To Dr. Grafman, one of the most memorable results was what happened when subjects decided to make a donation even when they knew it was going to cost them money from their personal reward accounts. In these scenarios, a brain area called the anterior prefrontal cortex lit up—a region that is responsible for complex judgments and decision-making. These subjects were willing to give even when they knew it would cost them, indicating that this segment of the brain may help us decide to behave generously when doing so runs counter to our immediate self-interest.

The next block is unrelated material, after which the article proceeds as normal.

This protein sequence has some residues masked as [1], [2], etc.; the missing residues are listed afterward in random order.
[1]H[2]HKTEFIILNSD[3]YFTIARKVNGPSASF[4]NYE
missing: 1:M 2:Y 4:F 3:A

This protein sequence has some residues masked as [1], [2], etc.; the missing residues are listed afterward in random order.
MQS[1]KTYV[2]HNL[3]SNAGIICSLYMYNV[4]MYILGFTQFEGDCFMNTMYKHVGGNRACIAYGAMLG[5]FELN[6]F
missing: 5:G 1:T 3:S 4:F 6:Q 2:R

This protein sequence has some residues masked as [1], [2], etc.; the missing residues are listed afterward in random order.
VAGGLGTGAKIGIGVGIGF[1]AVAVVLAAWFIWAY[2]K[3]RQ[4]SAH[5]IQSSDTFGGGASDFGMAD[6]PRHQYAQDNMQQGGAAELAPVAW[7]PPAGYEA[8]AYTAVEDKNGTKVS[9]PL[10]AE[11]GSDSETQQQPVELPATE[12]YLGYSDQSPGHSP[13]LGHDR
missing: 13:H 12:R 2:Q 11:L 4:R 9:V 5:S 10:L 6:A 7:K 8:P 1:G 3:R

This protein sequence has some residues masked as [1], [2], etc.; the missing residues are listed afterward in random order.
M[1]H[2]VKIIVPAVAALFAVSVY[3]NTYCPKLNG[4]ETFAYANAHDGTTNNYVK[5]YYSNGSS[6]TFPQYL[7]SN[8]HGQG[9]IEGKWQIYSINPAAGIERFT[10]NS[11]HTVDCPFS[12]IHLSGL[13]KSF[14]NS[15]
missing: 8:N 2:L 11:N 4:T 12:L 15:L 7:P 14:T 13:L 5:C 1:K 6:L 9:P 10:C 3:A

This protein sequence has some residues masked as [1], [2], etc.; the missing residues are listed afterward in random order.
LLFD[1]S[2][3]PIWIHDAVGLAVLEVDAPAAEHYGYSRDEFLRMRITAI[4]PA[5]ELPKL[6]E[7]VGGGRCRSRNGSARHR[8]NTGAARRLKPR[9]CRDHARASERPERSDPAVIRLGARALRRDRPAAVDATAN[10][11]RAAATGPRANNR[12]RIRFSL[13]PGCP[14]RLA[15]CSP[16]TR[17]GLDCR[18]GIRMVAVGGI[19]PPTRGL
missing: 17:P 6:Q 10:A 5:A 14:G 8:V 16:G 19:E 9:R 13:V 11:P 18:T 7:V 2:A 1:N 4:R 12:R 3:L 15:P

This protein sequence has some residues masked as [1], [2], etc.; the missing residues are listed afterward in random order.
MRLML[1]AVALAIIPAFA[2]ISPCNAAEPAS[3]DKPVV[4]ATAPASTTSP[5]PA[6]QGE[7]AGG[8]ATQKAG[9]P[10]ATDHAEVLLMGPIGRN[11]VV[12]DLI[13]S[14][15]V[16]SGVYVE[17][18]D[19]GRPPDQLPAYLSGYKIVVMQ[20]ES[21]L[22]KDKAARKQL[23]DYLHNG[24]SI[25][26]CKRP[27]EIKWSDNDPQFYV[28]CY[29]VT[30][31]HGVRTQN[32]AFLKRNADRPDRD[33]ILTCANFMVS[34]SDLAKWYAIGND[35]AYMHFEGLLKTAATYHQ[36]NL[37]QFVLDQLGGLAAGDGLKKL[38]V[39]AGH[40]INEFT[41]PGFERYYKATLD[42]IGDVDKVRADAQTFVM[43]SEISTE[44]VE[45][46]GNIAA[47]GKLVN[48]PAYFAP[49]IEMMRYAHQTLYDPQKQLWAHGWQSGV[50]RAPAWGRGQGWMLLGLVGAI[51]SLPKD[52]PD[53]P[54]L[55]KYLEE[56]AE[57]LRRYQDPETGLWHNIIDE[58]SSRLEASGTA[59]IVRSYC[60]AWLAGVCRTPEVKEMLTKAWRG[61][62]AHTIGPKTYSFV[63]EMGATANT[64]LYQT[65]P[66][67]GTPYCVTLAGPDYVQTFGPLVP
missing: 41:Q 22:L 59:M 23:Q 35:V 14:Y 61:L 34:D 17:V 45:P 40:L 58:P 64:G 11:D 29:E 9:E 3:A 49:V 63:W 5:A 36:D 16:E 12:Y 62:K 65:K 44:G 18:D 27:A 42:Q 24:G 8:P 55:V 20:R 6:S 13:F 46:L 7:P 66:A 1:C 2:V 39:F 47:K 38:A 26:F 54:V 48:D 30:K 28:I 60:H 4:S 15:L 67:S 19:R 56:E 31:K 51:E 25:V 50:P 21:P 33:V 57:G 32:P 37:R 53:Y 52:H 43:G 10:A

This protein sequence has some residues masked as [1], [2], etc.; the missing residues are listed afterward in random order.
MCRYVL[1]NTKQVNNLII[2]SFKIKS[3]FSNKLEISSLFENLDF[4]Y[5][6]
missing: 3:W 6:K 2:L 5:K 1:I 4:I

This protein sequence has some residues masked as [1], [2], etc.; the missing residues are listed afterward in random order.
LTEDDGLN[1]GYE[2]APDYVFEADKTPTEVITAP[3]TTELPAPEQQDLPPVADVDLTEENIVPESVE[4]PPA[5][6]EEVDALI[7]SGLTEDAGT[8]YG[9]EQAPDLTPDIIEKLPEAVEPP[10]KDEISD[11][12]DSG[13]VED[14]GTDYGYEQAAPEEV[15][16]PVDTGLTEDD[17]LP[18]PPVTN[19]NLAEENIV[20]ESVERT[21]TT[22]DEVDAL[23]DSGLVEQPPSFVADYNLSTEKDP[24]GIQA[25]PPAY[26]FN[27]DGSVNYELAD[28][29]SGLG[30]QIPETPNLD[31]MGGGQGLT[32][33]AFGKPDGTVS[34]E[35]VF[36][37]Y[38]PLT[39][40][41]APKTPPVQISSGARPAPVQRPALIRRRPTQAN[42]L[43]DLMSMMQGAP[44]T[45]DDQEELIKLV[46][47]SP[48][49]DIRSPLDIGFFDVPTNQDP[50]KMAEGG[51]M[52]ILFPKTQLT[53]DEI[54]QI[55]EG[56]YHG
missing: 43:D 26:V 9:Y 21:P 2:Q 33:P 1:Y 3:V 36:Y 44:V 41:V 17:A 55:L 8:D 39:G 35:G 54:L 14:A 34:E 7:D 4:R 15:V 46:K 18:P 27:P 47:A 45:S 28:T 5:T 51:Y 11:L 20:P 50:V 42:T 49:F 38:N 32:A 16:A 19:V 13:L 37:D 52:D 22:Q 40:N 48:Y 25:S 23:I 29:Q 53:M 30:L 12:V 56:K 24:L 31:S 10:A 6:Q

Of course, giving generally isn’t purely selfless. Bill Harbaugh, a University of Oregon economist, first became interested in charitable giving because it seemed like an intriguing exception to the rule that most people will act in their direct self-interest. His early look at givers’ motivations, though, reinforced the more traditional view that people give because they expect some tangible reward—if not a monetary one, then a social one. In the late 1990s, he studied a group of law school graduates donating to their alma mater; the institution grouped them into different donation brackets, entitling them to varying levels of recognition in public alumni giving reports. He wasn’t all that surprised when alumni donations clustered at the lowest end of each bracket, indicating people were giving just enough to be in the highest public tier accessible to them and little more. “People care about prestige,” he says.